Foreign Policy Blogs

Corruption takes down another leader

This week, the president of Tunisia, Zine el-Abidine Ben Ali, fled the country amid massive demonstrations against his administration’s authoritarianism and corruption. It was a success for those who believe that corruption should not be tolerated and corrupt officials should be driven from power.

While the protests began after a single jobless youth set himself ablaze as a statement against high unemployment, it was clear that they spread due to broader frustration with the regime’s self-enrichment. It is remarkable that the level of corruption was so egregious that it could motivate thousands of people to take to the streets.

Tunisia has been described as a benign dictatorship, a country ruled with a firm grip but one that did not leave wide trails of suffering and death in its wake. Tunis had the feel of any breezy Mediterranean city, relaxed and secure. It had the highest scores in the region in Freedom House’s 2010 survey of women’s rights in the Middle East and North Africa. Of course, the benign side of the regime peeled away in face of threats to its power – such a common weakness of dictatorships.

The challenge in a country like Tunisia is changing the system and not just the figurehead. Ben Ali may have stepped down, but the systemic corruption over which he ruled has benefited many more than the inner circle he takes with him. The tentacles of easy enrichment and also slightly unsavory activity mean that it is likely that only a handful of people in the country with any prospect of leadership will have an interest in establishing a clean and accountable government. Since a handful is not enough to run a country, the unpleasant elements are more than likely to seep back in.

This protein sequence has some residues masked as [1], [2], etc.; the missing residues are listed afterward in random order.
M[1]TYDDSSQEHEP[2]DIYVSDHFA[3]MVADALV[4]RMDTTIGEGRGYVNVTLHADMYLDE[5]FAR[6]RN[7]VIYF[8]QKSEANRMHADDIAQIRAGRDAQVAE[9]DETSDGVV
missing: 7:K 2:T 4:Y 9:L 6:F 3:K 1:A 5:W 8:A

One thing that will be very interesting to watch is the reaction in the region. Ben Ali is the first Arab leader to be forced out in 25 years, and recent events in Tunisia are being closely followed by both neighboring citizens and their leaders. Facebook and Twitter have been credited with abetting the protests, even in this country ranked among only a handful of “internet enemies” by Reporters without Borders – if this can happen in Tunisia, where else might it occur? Will there be talk of another “wave of democracy” in the region, as we heard in the early heyday after the U.S.-led invasion of Iraq? And will it be more positive this time around, or unravel just as bloodily? The climate of fear that continues to reign in the streets of Tunis, and the disputes that are already emerging over who is now in charge, do not bode well. However there is room for cautious optimism – if only because that is what has just been demonstrated by the Tunisian people themselves.

 

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